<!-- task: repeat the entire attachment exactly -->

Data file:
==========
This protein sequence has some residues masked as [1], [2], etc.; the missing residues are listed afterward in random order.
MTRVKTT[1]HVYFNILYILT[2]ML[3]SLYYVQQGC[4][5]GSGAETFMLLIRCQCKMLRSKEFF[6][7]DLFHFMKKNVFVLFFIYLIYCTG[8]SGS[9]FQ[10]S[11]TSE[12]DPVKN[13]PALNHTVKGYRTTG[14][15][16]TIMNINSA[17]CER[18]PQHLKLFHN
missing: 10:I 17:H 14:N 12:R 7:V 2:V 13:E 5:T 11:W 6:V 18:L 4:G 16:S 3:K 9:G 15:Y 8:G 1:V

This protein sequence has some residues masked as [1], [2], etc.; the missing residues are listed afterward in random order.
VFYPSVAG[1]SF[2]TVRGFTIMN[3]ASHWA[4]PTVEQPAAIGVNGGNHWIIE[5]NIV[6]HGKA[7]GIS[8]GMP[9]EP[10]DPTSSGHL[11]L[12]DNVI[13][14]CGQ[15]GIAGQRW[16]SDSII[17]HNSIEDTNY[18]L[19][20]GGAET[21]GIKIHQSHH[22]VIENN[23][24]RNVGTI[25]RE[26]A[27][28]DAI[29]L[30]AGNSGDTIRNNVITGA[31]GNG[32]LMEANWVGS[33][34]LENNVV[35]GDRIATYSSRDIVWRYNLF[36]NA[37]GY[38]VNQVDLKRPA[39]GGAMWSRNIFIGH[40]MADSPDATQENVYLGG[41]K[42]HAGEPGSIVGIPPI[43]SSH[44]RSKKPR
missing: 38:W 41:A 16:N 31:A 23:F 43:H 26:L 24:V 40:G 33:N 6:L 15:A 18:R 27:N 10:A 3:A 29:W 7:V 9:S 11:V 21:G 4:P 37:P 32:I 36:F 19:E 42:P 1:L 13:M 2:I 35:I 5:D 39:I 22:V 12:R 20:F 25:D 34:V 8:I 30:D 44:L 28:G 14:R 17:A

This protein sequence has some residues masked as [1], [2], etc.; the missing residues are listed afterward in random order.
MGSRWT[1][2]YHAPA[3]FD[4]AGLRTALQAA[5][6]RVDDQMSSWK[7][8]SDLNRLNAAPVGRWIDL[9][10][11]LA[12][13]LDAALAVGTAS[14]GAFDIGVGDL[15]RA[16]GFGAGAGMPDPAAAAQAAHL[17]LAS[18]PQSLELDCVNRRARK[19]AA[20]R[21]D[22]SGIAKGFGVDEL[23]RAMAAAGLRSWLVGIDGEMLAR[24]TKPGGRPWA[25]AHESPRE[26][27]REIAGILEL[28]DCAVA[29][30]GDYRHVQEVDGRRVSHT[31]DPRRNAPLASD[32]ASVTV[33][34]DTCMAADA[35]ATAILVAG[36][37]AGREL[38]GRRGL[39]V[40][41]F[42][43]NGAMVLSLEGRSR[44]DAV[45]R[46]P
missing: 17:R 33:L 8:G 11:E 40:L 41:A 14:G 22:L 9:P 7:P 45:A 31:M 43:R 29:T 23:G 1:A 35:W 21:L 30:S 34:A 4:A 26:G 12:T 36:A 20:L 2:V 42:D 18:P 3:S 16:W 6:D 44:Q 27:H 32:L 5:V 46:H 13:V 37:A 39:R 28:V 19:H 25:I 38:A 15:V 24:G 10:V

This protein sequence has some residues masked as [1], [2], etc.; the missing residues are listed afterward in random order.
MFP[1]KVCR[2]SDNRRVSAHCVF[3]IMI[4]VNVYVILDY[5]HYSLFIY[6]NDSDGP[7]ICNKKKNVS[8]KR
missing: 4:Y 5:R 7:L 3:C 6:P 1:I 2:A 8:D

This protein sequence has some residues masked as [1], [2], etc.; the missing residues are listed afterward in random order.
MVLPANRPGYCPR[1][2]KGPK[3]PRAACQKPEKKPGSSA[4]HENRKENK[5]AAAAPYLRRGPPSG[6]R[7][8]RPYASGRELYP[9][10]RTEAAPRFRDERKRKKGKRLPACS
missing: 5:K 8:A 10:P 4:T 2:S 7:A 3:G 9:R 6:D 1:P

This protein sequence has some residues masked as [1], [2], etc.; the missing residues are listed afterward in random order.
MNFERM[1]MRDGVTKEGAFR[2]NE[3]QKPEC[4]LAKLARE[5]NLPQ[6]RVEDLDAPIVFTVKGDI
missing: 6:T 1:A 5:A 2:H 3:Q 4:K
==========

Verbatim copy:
This protein sequence has some residues masked as [1], [2], etc.; the missing residues are listed afterward in random order.
MTRVKTT[1]HVYFNILYILT[2]ML[3]SLYYVQQGC[4][5]GSGAETFMLLIRCQCKMLRSKEFF[6][7]DLFHFMKKNVFVLFFIYLIYCTG[8]SGS[9]FQ[10]S[11]TSE[12]DPVKN[13]PALNHTVKGYRTTG[14][15][16]TIMNINSA[17]CER[18]PQHLKLFHN
missing: 10:I 17:H 14:N 12:R 7:V 2:V 13:E 5:T 11:W 6:V 18:L 4:G 16:S 3:K 9:G 15:Y 8:G 1:V

This protein sequence has some residues masked as [1], [2], etc.; the missing residues are listed afterward in random order.
VFYPSVAG[1]SF[2]TVRGFTIMN[3]ASHWA[4]PTVEQPAAIGVNGGNHWIIE[5]NIV[6]HGKA[7]GIS[8]GMP[9]EP[10]DPTSSGHL[11]L[12]DNVI[13][14]CGQ[15]GIAGQRW[16]SDSII[17]HNSIEDTNY[18]L[19][20]GGAET[21]GIKIHQSHH[22]VIENN[23][24]RNVGTI[25]RE[26]A[27][28]DAI[29]L[30]AGNSGDTIRNNVITGA[31]GNG[32]LMEANWVGS[33][34]LENNVV[35]GDRIATYSSRDIVWRYNLF[36]NA[37]GY[38]VNQVDLKRPA[39]GGAMWSRNIFIGH[40]MADSPDATQENVYLGG[41]K[42]HAGEPGSIVGIPPI[43]SSH[44]RSKKPR
missing: 38:W 41:A 16:N 31:A 23:F 43:H 26:L 24:V 40:G 33:N 6:L 15:A 18:R 27:N 10:A 3:A 29:W 7:V 9:S 11:V 21:G 4:P 37:P 32:I 36:F 19:E 42:P 1:L 13:M 2:I 35:I 5:D 39:I 22:V 12:R 20:F 25:D 34:V 8:I 30:D 44:L 28:G 14:R 17:A

This protein sequence has some residues masked as [1], [2], etc.; the missing residues are listed afterward in random order.
MGSRWT[1][2]YHAPA[3]FD[4]AGLRTALQAA[5][6]RVDDQMSSWK[7][8]SDLNRLNAAPVGRWIDL[9][10][11]LA[12][13]LDAALAVGTAS[14]GAFDIGVGDL[15]RA[16]GFGAGAGMPDPAAAAQAAHL[17]LAS[18]PQSLELDCVNRRARK[19]AA[20]R[21]D[22]SGIAKGFGVDEL[23]RAMAAAGLRSWLVGIDGEMLAR[24]TKPGGRPWA[25]AHESPRE[26][27]REIAGILEL[28]DCAVA[29][30]GDYRHVQEVDGRRVSHT[31]DPRRNAPLASD[32]ASVTV[33][34]DTCMAADA[35]ATAILVAG[36][37]AGREL[38]GRRGL[39]V[40][41]F[42][43]NGAMVLSLEGRSR[44]DAV[45]R[46]P
missing: 17:R 33:L 8:G 11:E 40:L 41:A 14:G 22:L 9:P 7:P 45:A 31:M 43:R 29:T 23:G 1:A 35:W 21:L 30:S 34:A 4:A 26:G 12:T 36:A 20:L 2:V 42:D 18:P 3:S 16:W 6:D 44:Q 27:H 32:L 5:V 46:H 13:V 37:A 39:R 28:V 19:H 25:I 38:A 15:V 24:G 10:V

This protein sequence has some residues masked as [1], [2], etc.; the missing residues are listed afterward in random order.
MFP[1]KVCR[2]SDNRRVSAHCVF[3]IMI[4]VNVYVILDY[5]HYSLFIY[6]NDSDGP[7]ICNKKKNVS[8]KR
missing: 4:Y 5:R 7:L 3:C 6:P 1:I 2:A 8:D

This protein sequence has some residues masked as [1], [2], etc.; the missing residues are listed afterward in random order.
MVLPANRPGYCPR[1][2]KGPK[3]PRAACQKPEKKPGSSA[4]HENRKENK[5]AAAAPYLRRGPPSG[6]R[7][8]RPYASGRELYP[9][10]RTEAAPRFRDERKRKKGKRLPACS
missing: 5:K 8:A 10:P 4:T 2:S 7:A 3:G 9:R 6:D 1:P

This protein sequence has some residues masked as [1], [2], etc.; the missing residues are listed afterward in random order.
MNFERM[1]MRDGVTKEGAFR[2]NE[3]QKPEC[4]LAKLARE[5]NLPQ[6]RVEDLDAPIVFTVKGDI
missing: 6:T 1:A 5:A 2:H 3:Q 4:K